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Waiting rooms become reading rooms
[May 11, 2011]

Waiting rooms become reading rooms

May 09, 2011 (Waterloo-Cedar Falls Courier - McClatchy-Tribune Information Services via COMTEX) -- WATERLOO, Iowa -- More than a third of American children entering kindergarten lack basic language skills needed to learn to read.

To combat the problem, Iowa Public Television and Reach Out and Read Iowa are offering a Raising Readers Learning Center in the waiting rooms. One of more than 40 across the state will be in the Northeast Iowa Family Practice Center in Waterloo.

"We know kids are going to watch TV and play video games. Let's give them something educational," IPTV's Trista Peitzman said.

The learning centers are part of a national literacy campaign and the Ready to Learn initiative, which focuses on building skills at home, school and in the community. Following something called the Literacy 360 approach, children are surrounded with opportunities to read and to engage parents.

Members of the organizations met Wednesday to discuss ways the program enhances literacy skills for children during doctor visits.

The learning centers feature a cart of age-appropriate materials including books, activity sheets, toys, puzzles and more.

"If they can read, everything else should fall into place," nurse manager Heather Stech said.

IPTV supplies a flat-screen television and DVD player dedicated to its programming for children. The network also airs "Healthy Minutes," which shows videos on eating healthy, washing hands and other skills.

In addition, doctors supply books for children from 6 months to 5 years old to take home after each well-child visit. Parents are encouraged to read the books aloud and, in the process, introduce words to the youngster's vocabulary.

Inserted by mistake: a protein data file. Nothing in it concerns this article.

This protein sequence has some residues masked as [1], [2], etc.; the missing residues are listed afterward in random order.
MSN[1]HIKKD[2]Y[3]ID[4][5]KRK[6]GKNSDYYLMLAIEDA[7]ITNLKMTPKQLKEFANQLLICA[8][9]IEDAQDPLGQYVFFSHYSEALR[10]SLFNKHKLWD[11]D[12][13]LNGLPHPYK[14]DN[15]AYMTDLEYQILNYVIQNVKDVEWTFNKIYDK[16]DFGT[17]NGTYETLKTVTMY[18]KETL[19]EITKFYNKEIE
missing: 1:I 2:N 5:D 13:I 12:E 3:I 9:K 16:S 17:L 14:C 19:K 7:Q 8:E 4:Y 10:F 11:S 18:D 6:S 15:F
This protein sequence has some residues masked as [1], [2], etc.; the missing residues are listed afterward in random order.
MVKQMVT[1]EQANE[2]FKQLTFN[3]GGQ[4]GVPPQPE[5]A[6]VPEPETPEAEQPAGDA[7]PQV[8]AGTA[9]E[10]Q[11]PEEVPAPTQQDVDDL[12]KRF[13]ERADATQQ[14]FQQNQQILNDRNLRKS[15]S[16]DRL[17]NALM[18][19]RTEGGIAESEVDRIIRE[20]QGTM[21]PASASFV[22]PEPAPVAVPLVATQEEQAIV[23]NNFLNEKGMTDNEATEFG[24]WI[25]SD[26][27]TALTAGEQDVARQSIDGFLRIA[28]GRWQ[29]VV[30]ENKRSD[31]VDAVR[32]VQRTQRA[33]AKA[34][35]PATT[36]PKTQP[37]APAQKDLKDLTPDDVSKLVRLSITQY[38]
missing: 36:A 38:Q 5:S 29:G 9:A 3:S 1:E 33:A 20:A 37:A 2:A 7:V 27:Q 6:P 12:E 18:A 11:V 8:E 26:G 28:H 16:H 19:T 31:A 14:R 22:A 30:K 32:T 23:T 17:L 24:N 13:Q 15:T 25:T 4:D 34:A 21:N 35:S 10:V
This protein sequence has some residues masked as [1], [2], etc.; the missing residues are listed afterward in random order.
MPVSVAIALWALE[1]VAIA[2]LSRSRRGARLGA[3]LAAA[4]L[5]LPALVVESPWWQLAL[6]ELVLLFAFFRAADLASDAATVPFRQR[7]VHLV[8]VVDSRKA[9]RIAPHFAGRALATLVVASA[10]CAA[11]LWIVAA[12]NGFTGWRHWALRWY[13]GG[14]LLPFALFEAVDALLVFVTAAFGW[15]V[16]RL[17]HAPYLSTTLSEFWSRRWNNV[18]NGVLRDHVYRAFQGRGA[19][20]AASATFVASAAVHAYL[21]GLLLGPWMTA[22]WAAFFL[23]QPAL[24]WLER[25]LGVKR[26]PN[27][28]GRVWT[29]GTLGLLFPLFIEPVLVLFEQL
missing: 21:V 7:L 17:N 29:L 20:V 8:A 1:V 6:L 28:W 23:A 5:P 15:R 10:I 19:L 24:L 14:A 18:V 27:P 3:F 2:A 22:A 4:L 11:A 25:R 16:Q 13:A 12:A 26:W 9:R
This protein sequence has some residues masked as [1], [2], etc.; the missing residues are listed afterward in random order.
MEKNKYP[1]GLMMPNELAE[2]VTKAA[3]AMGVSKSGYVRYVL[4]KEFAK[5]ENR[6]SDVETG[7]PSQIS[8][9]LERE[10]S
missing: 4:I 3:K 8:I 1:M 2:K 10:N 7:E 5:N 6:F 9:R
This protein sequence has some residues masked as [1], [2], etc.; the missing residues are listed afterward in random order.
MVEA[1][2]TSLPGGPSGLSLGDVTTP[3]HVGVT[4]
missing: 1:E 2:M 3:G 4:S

The program emphasizes assistance for children growing up in low-income households. Studies on language development show kids from that environment hear as many as 30,000 fewer words than more affluent peers before the age of 3, according to Peitzman. And 61 percent of children in low-income families have no age-appropriate books in their homes.

The Northeast Iowa Family Practice Center has six doctors serving in rotation.

"We choose to do this because we are a residency program. We can educate them to educate," Stech said.

Children 2 to 8 years old reportedly spend up to 32 hours in front of a TV on average each week. The time includes hours spend playing video games.

"Part of our message is turn off the TV, get exercise, read a good book. What a great fit to help TV be more educational," Peitzman said.

"Video itself is not bad. You've got to have the balance. We need to give these kids every benefit we can," she added.

To see more of the Waterloo-Cedar Falls Courier, or to subscribe to the newspaper, go to Copyright (c) 2011, Waterloo-Cedar Falls Courier, Iowa Distributed by McClatchy-Tribune Information Services. For more information about the content services offered by McClatchy-Tribune Information Services (MCT), visit

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